Disaster. This is what many across the political spectrum expect if Jeremy Corbyn becomes Prime Minister. Economic strife, misery for the citizens of this country, sky-high taxes, uncontrollable spending, loss of international relevance, the breakdown of this country – to name but a few predictions. From high tories to former Labour ministers, Brexit Party voters to Remain Alliance leaders, figures both public and non-public have been lining up to deliver dread warnings of Britain’s fate in the event of a Corbyn government.
Yet a Labour majority is a relatively unlikely possibility. Polling results are currently grim reading for the Labour leadership – if not partial collapse or complete collapse, the evidence is that Labour will not be able to govern without the support of other parties. And if other parties in the House of Commons hold the balance of power, and if all these parties are so hostile to so many of Corbyn’s policies, could they fend off the worst of Corbyn’s designs? Could they moderate his policies and only vote through what they can hold their noses at – just enough to let the country function?
A Corbyn premiership is likely – anything other than a Conservative majority will likely land us there. There are already rumours that he has struck an IndyRef 2 deal with the SNP in return for their support in a government, or at least for them propping him up. Independence is their main priority, and it will take precedence over any policy they may have for the rest of the UK, beyond Scotland. Even if they haven’t already struck a deal, Nicola Sturgeon stands an immeasurably better chance of extracting a second referendum out of Corbyn, when any hung-parliament horse-trading kicks off, than she does out of Johnson. Moreover, the SNP inclines to the left politically, and has defined itself in opposition to the Tories too many times to now be seen to be aiding them (they’ll have learnt from the Lib Dems in this). They will prop up Labour, even if just as the lesser of two evils.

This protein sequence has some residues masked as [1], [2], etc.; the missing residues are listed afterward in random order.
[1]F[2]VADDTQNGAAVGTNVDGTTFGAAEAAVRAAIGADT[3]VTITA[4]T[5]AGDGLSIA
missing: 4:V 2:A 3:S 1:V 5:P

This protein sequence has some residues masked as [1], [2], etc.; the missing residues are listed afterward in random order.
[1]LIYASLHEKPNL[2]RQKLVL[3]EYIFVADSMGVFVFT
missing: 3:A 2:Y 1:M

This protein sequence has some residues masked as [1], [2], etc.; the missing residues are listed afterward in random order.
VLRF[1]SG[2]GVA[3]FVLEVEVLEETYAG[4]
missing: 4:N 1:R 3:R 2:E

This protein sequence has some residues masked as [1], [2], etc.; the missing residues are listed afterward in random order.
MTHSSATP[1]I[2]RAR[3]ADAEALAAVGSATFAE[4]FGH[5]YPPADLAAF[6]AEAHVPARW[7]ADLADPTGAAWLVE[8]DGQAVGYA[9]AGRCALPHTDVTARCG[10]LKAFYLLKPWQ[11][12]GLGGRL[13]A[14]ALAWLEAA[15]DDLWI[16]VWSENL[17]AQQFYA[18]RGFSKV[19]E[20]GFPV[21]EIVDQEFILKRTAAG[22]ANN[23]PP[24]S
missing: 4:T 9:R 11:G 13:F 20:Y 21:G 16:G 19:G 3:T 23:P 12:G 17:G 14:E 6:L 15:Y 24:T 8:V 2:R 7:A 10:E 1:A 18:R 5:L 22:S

But this might not be enough numerically. Labour might need the Lib Dems too. And the Lib Dems have categorically ruled out installing Jeremy Corbyn in Number 10.
But when it comes to it, what choice will they have? Their entire campaign has been based on either stopping Brexit or putting it to a second referendum. Johnson will reject both of these out of hand. Labour has committed to the referendum. The Lib Dems may demand a different leader – but Corbyn is too entrenched. Labour will say no. The clock will still be ticking, 31 January drawing closer. The only chance they will have of extending the deadline, and of stopping Brexit, will be to come to an agreement with Labour. They would have to make a deal.
When this happens, the Lib Dems may argue, indeed surely will, that in propping him up they will only vote through certain measures – maybe only enough to keep the country going – until they can achieve a second referendum or Brexit. This will be feasible, they will argue – after all, Belgium survived 541 days without a government between June 2010 and December 2011. Indeed, the UK itself, while its politicians were locked in endless technical and procedural debates about Brexit and little else, actually grew as an economy, outperforming European economies and proving sturdily resilient to shock. Maybe if left to its own devices, the economy and the country will make it through – perhaps even thrive?